It’s easy to forget that Sabrina Carpenter is only 16 when you talk to her. She speaks with an acute knowledge of the business she works in and knows where she wants her career to go. When I was 16, I was freaking out about not knowing what I wanted to do with my life and desperately trying to convince my dad to let me take my driving test. She’s 16 with an album out, new music on the way, and she stars in an Emmy-nominated TV show. And though she seems much older than her age, she recognizes where she’s at.
First and foremost, Carpenter always wanted to sing. At the age of 6, that’s what she decided on—my 6-year-old dreams of being a librarian were less exciting, but I digress—so when Hannah Montana was released on Disney Channel in 2006, Carpenter watched Miley have the “best of both worlds”; she got to sing and act.
“I didn’t really know what acting was at that point, and it took me a couple of years to get started,” Carpenter said. “So when I was around 11, I booked my first role, and it was a much more serious role than I ever thought I’d be doing, but I think that’s what showed me that there was maybe a career in it.”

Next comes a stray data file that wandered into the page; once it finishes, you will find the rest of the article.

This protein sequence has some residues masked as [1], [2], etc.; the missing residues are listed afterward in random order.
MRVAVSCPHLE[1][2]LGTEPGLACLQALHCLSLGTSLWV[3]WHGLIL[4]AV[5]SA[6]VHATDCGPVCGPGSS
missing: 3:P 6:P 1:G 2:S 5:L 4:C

That role was a guest spot on Law & Order: SVU as a rape victim. Though it was a heavy episode and Carpenter hadn’t had any prior experience, the role cemented her aspirations and gave her the jumping point she needed.
“That’s the cool thing about being a kid in the industry,” she said. “You have so much vulnerability and curiosity because you don’t know what you’re doing until you’re a couple years in. But we still don’t know what we’re doing. We’re just pretending that we do.”
Carpenter booked her first Disney Channel pilot, which would have also starred Jon Heder, when she was around 13, but the pilot wasn’t picked up. The concept of a pilot not getting picked up was new to Carpenter, and it was a learning experience for the young actress.
“It opened my eyes to how many people get doors shut in their face every day,” she said. “Sometimes you might book a job and the world may never see it, so there’s a lot of crazy ups and downs to deal with. I hate taking no for an answer—that’s one of my biggest pet peeves—but sometimes that’s what you have to deal with in this business, and you can’t take anything personally.”